Friday, March 1, 2019

Tremont’s Cat Cafe Proves That Cats Aren’t So Bad in Small Doses

Posted By on Fri, Mar 1, 2019 at 2:10 PM

click to enlarge Affogato co-owner Mandy Miller. - PHOTOS BY LAURA MORRISON
  • Photos by Laura Morrison
  • Affogato co-owner Mandy Miller.
Upon graduating college, and my parents’ house, I was informed by friends, co-workers and the internet that I needed to adopt a cat. Living alone could be lonely, they said. You won’t be happy without one, they said. A dog would be fine too, but a cat is easier.

Now, I’m not a monster, obviously kittens are adorable, but I’m content not owning a cat (puppy, plant, fish or otherwise). And despite all the warnings to the contrary, I am happy.

So it was with trepidation that I entered Tremont’s new Affogato Cat Cafe (761 Starkweather Ave.) to speak with co-owner Mandy Miller about bringing the feline-meets-coffee concept to Northeast Ohio.



Miller is well aware that cats aren’t everyone’s cup of tea — some are allergic and others prefer dogs — but she says that the environment lends itself well to people of all stripes.

“You don’t have to be a cat lover to come here,” Miller says. “It’s interesting, the gut instinct for some is ‘I’m not a cat person,’ but then their friend drags them here and they find themself having a good time despite themselves. We have some chill cats, we have cats that come right up to you and choose you. And who wouldn’t like that?”

Despite the cats zipping and lounging about the space, it smells fresh and is relatively cat hair free. While we sit and chat one new orange and white cat, James, keeps climbing all us both. “He has terrible manners,” Miller says. “He likes to sit on shoulders, we call him our parrot cat.”

A self-described cat enthusiast, the 27-year-old first fell in love with cat cafes while living in Washington, D.C. When she moved back home to Cleveland in 2016, she missed them so much she decided to open her own spot here. The young entrepreneur brought on boyfriend Eduardo Crespo and his sister Lea Crespo, and they officially started renovating their Tremont space in January 2018. She says getting city approval for her business took more time than expected.

“When we finally brought in the cats earlier this year, I cried,” she admits. “One full year of so much work and we finally had something to show.”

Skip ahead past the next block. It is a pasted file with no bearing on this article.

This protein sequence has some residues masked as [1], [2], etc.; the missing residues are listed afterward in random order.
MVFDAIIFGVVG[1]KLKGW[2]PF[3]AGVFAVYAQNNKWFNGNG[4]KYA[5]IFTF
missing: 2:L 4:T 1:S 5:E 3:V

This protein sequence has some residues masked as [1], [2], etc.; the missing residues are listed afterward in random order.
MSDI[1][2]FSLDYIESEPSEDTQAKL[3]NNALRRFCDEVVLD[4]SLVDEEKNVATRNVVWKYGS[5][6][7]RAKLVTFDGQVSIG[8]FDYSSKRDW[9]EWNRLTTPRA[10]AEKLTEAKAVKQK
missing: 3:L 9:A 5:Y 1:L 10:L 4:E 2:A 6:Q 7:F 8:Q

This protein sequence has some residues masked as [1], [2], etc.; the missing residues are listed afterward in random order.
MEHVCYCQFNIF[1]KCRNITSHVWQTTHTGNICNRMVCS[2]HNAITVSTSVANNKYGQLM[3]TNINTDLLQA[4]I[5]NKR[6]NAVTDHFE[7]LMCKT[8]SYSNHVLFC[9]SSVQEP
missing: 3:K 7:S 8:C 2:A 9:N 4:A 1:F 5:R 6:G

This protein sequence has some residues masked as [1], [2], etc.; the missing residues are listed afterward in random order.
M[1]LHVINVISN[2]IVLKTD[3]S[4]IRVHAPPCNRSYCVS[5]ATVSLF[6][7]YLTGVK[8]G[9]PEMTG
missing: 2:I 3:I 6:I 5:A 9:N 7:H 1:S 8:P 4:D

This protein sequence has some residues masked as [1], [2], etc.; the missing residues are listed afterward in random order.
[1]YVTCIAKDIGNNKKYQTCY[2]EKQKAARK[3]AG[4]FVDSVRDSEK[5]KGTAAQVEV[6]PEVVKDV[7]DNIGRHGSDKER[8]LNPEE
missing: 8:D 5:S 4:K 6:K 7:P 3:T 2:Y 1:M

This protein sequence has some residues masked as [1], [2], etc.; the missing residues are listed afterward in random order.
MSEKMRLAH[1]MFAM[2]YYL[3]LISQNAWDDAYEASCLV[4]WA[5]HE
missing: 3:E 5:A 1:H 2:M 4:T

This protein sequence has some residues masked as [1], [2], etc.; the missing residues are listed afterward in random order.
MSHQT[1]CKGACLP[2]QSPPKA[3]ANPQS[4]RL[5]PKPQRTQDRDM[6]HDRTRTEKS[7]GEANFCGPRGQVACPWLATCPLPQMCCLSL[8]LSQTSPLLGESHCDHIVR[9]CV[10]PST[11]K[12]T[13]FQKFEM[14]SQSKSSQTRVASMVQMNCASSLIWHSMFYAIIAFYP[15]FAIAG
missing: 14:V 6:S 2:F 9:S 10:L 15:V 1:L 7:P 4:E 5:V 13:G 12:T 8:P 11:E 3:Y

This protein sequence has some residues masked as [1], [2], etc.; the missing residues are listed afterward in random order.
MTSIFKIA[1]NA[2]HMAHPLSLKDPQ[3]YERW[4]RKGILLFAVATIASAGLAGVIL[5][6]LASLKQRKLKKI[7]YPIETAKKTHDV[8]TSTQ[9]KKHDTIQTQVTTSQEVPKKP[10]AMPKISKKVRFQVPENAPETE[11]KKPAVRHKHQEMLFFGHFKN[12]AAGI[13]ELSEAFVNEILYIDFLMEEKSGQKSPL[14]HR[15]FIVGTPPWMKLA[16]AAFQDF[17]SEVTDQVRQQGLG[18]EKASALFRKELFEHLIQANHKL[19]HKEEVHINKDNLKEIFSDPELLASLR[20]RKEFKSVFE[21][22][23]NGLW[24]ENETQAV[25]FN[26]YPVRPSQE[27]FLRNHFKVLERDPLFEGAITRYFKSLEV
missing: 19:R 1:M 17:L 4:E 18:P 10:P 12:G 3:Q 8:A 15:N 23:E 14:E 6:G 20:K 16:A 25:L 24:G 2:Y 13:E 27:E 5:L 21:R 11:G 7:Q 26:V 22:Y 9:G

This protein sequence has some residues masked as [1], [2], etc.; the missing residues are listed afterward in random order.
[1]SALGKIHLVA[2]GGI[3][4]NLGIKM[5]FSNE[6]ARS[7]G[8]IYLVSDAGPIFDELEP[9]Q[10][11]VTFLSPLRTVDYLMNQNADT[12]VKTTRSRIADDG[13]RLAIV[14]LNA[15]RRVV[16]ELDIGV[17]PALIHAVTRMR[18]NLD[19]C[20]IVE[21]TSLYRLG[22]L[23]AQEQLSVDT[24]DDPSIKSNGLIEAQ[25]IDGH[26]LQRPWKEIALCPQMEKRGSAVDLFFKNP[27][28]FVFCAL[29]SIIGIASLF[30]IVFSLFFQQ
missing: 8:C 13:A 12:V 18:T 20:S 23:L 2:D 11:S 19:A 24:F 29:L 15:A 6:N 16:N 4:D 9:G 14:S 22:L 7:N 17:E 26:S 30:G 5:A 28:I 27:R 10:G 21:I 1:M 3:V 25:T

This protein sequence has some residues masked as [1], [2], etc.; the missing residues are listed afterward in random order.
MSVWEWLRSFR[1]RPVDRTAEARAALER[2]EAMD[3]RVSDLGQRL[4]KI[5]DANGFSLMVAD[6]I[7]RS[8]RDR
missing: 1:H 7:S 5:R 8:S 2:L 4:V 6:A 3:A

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Cat cafes gained popularity in Asia 20-some years ago. However, as Miller points out, health laws in America are far more strict. In other countries, cats (which are most likely not up for adoption or sale) roam freely in the same room where coffee and snacks are served.

“I can’t even imagine what all that hair would do to the coffee machine,” Miller says.

At Affagatto, like most other shops in the U.S., coffee is served in one room, and the cats, which are up for adoption, are housed in another sealed off room. The HVAC systems are even separate. People are allowed to bring in drinks and snacks served in to-go containers to the cat side if they wish, but there’s absolutely no feeding the animals.

For those only wanting to look at Affagato’s cats — no need to touch — there are plenty of seats on the window-filled cafe side, which is open to the public. However, for those wanting to frolic with the cats, reservations (starting at $8 per hour) are highly recommended. After being open more than a month, Miller says all weekend reservations have filled quickly, but walk-ins are still accepted when there’s space.

The adoptable cats (only 16 allowed at a time) all come from the Cleveland Animal Protective League. And so far they’ve had far more adoptions than anticipated, with dozens in more than a month.

“We have people who come in specifically who are looking to meet cats in a more homey environment than in a shelter,” Miller says. “This is far more we could have dreamed of, our goal for the year was 100 adoptions.”

Miller says that plenty of people have asked if a dog cafe is next, but she counters that “there are lots of dog places in Cleveland, patios and bars where you can bring dogs, but there’s no place for cat people to congregate.”

As not to compete with the morning coffee rush of other nearby cafes, Affagato is open from 11 a.m. to 9 p.m. and offers drinks with fun feline names like Americlawno and Catpawccino. But Miller isn’t here to necessarily change the minds of people like me who think cats are just alright, but she wants to offer a safe environment for those looking to try something new.

“People want a fun place to come with the kids or on a date. So they come and socialize with the cat it's a win-win,” Miller says. “Even if they don’t come in with the intention of adoption, these cats still get socialized and they learn some manners, or the shy cats come out of their shells. It’s so nice.”

Find out more about the Tremont cat cafe's reservation policy right here. Since Affogato came to Northeast Ohio earlier this year, Destination Cats Lounge and Adoption Center recently opened in Cuyahoga Falls as well.
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